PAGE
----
Editor’s note: Water. It creates scenes like this one and sustains life. But are we taking it for granted in Texas? See “Water for All” in the upcoming August issue of Texas Co-op Power. Learn about where our water comes from, where it goes, who’s leading the way in conservation efforts, who’s in danger of running out of water, and why we need to be concerned about future water supplies in the face of ongoing drought and a rapidly growing population. For now, kick back and imagine holding your hands under this cool, rushing waterfall so beautifully captured by Wimberley-based photographer and writer Laurence Parent.
Waterfalls in East Texas? There are a few, if you know where to look. To find the beautiful one pictured above, head for the Angelina National Forest between Lufkin and Jasper. The Angelina lines much of the shore of enormous Sam Rayburn Reservoir. Thick woods of loblolly and longleaf pine, oak, magnolia, ash and many other species blanket the gently rolling terrain.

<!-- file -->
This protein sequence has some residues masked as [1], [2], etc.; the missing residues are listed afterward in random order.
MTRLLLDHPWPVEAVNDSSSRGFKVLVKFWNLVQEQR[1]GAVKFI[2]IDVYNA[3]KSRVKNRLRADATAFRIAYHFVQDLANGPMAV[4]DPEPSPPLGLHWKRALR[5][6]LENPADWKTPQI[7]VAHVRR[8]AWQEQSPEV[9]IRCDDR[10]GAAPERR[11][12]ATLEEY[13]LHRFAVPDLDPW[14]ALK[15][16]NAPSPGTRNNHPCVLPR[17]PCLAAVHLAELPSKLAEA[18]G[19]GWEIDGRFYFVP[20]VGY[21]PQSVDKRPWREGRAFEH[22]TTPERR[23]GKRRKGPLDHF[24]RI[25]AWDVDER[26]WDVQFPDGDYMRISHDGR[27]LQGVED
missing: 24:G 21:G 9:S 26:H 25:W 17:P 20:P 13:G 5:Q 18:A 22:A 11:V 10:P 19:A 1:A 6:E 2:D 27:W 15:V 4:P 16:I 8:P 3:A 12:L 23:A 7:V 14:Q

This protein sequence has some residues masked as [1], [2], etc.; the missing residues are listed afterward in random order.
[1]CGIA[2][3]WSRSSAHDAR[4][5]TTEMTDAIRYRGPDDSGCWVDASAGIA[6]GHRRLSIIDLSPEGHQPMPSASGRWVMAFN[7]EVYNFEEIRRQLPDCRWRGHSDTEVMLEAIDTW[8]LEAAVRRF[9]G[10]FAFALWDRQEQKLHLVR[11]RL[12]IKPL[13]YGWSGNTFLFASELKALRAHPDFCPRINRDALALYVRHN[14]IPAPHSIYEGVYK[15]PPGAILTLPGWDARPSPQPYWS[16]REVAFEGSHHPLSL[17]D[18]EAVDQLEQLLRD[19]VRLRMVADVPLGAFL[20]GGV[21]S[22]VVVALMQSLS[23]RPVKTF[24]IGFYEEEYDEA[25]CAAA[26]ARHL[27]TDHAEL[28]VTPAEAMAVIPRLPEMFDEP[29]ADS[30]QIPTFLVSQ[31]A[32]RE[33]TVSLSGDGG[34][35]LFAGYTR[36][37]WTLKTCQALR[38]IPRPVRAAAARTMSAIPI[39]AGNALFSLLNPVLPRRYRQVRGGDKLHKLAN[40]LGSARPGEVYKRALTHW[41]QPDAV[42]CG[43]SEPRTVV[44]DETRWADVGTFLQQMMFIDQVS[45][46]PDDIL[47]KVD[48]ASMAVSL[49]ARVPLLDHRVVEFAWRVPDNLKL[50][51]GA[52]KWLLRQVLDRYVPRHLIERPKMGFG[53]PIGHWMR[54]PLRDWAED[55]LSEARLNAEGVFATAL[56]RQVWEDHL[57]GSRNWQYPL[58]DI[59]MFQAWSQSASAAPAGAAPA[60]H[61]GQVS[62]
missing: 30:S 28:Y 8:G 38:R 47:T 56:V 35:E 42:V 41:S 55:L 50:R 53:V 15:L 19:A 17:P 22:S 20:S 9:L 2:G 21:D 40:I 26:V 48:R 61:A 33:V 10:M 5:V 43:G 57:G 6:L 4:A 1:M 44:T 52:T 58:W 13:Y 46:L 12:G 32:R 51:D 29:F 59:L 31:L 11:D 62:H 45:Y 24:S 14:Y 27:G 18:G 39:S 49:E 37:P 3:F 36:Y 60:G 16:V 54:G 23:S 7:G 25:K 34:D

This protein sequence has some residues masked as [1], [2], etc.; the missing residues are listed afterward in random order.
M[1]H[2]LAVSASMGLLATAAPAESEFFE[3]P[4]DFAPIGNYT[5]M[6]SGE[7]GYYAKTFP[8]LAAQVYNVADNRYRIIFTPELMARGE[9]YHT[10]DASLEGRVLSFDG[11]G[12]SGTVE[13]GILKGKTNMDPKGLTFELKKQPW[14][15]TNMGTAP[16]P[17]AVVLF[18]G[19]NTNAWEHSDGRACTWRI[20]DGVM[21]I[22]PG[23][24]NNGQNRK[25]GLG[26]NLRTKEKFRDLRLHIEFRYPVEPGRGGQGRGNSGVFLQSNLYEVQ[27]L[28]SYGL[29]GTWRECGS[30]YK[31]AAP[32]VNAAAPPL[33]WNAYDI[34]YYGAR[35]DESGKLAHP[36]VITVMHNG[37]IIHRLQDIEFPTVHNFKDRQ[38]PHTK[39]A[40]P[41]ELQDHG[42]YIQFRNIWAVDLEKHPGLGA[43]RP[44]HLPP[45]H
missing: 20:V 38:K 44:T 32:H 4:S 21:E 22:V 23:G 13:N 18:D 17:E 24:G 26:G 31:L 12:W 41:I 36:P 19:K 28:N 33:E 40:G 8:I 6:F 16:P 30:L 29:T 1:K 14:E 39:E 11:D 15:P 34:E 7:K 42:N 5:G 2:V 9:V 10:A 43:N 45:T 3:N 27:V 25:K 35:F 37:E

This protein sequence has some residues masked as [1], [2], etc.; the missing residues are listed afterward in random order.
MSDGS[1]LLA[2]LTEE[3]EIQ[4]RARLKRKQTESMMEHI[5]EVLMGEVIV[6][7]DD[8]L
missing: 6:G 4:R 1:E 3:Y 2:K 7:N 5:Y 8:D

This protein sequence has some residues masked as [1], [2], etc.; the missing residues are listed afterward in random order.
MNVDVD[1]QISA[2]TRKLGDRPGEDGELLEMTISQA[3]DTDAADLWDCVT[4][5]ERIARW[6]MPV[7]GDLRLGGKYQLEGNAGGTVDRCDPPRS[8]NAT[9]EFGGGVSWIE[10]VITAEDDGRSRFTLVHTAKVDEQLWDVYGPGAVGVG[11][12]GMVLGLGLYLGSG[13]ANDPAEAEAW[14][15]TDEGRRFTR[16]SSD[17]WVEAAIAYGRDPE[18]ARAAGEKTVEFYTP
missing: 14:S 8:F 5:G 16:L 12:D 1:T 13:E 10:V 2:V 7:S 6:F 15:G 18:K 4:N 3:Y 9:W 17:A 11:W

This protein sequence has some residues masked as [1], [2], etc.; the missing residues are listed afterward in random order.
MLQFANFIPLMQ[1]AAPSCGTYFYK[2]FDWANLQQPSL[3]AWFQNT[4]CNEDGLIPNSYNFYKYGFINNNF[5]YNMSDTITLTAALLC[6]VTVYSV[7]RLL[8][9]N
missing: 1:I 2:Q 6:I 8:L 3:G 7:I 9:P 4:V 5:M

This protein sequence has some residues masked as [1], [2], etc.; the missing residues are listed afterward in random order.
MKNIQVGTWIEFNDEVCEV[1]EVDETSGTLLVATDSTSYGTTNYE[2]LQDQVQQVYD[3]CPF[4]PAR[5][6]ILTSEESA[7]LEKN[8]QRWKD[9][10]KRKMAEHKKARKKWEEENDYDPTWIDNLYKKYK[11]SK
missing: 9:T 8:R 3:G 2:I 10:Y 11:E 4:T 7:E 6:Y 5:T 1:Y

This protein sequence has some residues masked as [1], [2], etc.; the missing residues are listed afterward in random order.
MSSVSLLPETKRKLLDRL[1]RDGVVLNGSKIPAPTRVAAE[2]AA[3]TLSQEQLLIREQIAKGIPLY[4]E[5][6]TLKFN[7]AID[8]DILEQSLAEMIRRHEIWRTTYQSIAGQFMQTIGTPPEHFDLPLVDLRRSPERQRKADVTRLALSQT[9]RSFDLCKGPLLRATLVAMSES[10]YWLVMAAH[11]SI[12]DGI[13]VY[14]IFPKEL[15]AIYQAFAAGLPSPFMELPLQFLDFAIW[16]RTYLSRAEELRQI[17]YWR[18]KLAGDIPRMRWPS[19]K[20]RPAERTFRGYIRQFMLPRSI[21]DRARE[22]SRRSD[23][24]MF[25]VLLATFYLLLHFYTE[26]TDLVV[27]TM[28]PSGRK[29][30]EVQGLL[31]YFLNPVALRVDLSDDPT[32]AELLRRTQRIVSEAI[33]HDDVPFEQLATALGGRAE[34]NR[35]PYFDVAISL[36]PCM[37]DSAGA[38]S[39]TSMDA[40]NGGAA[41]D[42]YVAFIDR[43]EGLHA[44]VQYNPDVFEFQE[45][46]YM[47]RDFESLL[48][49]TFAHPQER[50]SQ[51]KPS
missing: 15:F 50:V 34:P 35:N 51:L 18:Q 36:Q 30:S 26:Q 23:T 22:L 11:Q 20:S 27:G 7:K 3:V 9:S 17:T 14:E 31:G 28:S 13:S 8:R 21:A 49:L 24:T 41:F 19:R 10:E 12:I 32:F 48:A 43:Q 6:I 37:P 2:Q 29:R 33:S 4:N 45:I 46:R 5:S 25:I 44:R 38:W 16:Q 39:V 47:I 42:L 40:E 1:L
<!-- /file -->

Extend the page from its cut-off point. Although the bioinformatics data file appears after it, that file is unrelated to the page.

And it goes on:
On the average, high annual rainfall creates numerous creeks in the forest, but most are quiet with flat water. Boykin Creek, however, flows through steep enough terrain and an erosion-resistant layer of sandstone, the necessary conditions for a waterfall. Drive to Boykin Springs Recreation Area south of State Highway 63 and park under the shady pines by the small lake. Take the Sawmill Trail from the south side of the campground. An easy stroll of less than a mile will bring you to the small cascade on the creek. You’ll hear the rushing waters before you see the waterfall.
After visiting the cascade, consider hiking farther to the spooky, overgrown ruins of the old Aldridge Sawmill. Trees and vines are slowly reclaiming the concrete walls of the old industrial site. Energetic hikers can walk 5 1/2 miles to the trail’s end at pretty Bouton Lake, a good spot for fishing and canoeing.
Laurence Parent travels the world pursuing exceptional nature photos.